Story location: http://archive.pressthink.org/2004/10/23/strain_pol.html
… During the interview, I was tripping over my words, repeating myself, messing up and starting over, or just talking without making sense. There were no short answers. And there were no good answers. There were lots of confusing and hopelessly abstract answers. It was embarrassing because I’m supposed to be a professional; I’ve done several hundred interviews like this. So what happened, just a bad day?
I don’t think so.
There’s too much happening. The public world is changing faster than we can invent terms for describing it. Here are some of the things the BBC reporter and I were trying to discuss:
Every one of these things is related to all the others. But there is no over-arching narrative to contain them all. I spend much of the day trying to figure out what the connections are, and how best to phrase them. It’s exciting; it’s exhausting.
What I really wanted to say to the BBC guy was: There’s too much reality rushing over us every day just now. And it’s pushing me to the limits of my own vocabulary. That’s why I talked a lot but didn’t say anything in the interview.
Can anyone help? Do you even know what I’m talking about? Hit the comment button and tell us: what connects the items on my list?
Steven Den Beste writes in comments:
Technological change has always had profound social consequences, but few inventions in history have caused more political and cultural change than movable type printing. Before Gutenberg, “truth” and “history” were largely properties of the Christian Church (and there was only one Christian Church, then).
Movable type printing took away control over “the truth” from the Church and placed it in the hands of a secular elite.
Now the Internet is taking away that secular elite’s control over “the truth” and giving it to the broad populus.
That’s the connection. Everything you listed is a side effect of that fundamental change. (Link.)
Doug Kern, Here I Blog, I Can Do No Other
Then as now, a new technology gives ordinary people unmediated access to the truth. The Western invention of the printing press in the late fifteenth century and the subsequent dissemination of Bibles written in the vernacular gave lay believers the opportunity to read holy writ and draw their own conclusions about it — just as the Internet gives ordinary people direct access to facts, information, and commentary….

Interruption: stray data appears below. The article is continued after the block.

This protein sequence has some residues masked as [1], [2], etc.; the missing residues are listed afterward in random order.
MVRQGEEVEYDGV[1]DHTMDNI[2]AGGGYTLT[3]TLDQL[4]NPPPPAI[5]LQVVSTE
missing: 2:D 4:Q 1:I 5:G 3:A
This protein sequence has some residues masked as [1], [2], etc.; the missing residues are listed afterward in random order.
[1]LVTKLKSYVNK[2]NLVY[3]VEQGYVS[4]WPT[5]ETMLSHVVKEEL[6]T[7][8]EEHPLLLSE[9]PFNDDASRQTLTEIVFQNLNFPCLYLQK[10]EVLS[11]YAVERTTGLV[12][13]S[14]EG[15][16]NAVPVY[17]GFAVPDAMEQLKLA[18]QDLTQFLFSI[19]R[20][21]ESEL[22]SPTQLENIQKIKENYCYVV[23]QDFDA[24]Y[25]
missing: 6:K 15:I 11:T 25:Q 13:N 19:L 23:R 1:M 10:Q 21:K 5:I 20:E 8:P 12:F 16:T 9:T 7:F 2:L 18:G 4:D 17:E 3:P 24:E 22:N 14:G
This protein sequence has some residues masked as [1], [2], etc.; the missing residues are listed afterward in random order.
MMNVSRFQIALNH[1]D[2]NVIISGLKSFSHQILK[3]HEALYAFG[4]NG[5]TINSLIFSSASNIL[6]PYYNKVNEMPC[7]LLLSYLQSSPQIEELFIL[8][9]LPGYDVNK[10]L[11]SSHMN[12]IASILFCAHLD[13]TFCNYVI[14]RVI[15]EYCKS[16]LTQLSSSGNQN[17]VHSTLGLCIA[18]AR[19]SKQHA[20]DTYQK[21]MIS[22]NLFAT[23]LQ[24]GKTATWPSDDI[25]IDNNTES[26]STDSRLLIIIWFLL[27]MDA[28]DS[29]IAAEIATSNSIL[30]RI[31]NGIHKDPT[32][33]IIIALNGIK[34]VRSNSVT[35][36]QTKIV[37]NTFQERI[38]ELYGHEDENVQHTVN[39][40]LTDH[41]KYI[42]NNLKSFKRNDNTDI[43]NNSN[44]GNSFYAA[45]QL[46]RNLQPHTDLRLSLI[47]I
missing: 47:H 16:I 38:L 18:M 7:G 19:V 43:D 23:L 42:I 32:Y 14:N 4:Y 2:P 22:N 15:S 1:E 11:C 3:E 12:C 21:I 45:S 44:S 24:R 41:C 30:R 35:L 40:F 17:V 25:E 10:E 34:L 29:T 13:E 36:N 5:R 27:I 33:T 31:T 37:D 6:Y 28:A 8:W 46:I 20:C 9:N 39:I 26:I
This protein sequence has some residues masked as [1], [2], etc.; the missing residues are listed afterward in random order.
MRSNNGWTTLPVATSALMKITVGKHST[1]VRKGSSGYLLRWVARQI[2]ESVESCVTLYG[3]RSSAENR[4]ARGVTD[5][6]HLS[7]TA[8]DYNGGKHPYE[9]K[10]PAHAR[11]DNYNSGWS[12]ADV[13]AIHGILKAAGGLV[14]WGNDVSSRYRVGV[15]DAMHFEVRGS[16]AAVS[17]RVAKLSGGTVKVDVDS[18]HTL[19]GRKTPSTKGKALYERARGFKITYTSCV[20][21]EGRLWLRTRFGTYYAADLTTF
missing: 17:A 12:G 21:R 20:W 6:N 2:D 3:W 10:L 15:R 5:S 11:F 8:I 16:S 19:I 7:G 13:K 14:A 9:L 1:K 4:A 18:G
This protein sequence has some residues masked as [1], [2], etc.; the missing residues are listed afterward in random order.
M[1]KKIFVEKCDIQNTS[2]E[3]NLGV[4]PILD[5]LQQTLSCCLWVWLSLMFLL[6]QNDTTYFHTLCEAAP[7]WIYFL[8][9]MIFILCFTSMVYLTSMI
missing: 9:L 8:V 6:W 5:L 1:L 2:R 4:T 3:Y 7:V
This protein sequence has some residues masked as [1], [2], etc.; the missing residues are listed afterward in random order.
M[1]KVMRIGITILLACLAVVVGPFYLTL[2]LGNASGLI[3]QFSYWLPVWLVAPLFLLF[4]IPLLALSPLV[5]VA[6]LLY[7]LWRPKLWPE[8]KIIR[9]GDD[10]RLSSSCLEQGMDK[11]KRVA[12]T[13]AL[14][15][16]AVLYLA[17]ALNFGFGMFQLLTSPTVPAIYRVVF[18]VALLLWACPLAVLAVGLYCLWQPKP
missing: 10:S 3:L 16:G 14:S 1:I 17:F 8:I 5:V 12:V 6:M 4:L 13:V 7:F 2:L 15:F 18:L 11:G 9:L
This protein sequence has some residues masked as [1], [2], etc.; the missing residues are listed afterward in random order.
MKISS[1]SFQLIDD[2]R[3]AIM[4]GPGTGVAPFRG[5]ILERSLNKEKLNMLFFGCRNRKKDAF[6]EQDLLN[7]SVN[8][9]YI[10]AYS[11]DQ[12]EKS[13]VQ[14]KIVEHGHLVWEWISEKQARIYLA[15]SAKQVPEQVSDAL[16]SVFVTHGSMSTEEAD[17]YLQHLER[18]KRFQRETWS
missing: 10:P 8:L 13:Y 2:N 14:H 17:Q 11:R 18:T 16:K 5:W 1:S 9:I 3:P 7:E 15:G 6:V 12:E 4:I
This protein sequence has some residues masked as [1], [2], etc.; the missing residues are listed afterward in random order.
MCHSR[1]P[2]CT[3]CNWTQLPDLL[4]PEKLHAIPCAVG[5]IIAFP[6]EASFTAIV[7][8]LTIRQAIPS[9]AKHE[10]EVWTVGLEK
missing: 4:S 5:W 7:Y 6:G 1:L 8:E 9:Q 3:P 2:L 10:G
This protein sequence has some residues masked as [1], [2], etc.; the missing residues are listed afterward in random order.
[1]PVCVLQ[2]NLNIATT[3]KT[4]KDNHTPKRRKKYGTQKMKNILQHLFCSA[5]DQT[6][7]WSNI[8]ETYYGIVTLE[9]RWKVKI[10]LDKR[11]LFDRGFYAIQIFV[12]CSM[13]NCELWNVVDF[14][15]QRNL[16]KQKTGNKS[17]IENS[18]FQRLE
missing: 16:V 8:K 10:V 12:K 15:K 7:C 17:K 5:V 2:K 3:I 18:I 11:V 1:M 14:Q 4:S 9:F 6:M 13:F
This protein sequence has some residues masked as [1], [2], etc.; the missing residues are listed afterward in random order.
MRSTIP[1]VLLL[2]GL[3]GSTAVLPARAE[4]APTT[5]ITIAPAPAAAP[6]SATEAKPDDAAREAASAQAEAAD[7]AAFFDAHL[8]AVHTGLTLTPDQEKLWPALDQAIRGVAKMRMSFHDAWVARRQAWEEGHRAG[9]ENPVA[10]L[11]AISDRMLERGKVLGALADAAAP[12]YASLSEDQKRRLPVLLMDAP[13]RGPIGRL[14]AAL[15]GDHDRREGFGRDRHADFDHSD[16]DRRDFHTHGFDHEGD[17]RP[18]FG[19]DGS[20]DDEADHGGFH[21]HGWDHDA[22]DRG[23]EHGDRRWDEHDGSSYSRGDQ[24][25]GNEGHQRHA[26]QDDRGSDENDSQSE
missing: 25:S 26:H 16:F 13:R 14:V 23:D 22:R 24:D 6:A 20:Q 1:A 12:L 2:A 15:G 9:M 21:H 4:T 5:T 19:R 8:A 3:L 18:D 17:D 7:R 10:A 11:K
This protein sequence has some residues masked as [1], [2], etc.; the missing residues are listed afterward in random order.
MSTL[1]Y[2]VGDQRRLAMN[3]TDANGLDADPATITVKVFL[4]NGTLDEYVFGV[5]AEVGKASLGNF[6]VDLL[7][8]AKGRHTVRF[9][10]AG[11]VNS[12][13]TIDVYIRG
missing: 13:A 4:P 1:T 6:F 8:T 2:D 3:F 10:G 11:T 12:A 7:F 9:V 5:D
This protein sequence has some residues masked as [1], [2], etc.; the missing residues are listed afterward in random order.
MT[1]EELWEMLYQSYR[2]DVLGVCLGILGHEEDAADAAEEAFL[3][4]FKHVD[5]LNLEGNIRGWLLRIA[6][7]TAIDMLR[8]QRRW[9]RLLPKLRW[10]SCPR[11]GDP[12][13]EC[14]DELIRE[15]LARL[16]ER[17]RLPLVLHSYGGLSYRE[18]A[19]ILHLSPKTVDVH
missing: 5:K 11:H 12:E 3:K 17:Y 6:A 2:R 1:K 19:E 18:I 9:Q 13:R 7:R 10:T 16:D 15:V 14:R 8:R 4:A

Peter Johnson in USA Today takes on a similar theme (Oct. 24): Media have become the message in a bruising political year.
Just a few years ago, many of these issues would have been fodder for low-circulation academic and trade journalism magazines. Now, those topics get headlines and airtime in major news outlets, driven by partisans who keep a particularly close watch. “The press is living a mirror image of the politicians we cover,” says Auletta. “There’s something healthy about that: Maybe it’ll teach us some things about what it’s like to be a target, make us more sensitive and improve our journalism.”
The Control Revolution. Jeff Jarvis (who was interviewed by the same BBC reporter, Tom Brook) responds at Buzzmachine:
I say it’s about control: If you give us, the people, control of our media — and government and markets — we will use it (see Jarvis’ First Law of Media). If we do not think we have control, then we’ll turn into passive spuds. But once we do have control — whether from the remote control or the TiVo or our blogging tools — everything changes: We demand to be part of the conversation. We compete with the once-powerful. We question their power. We establish new relationships of trust.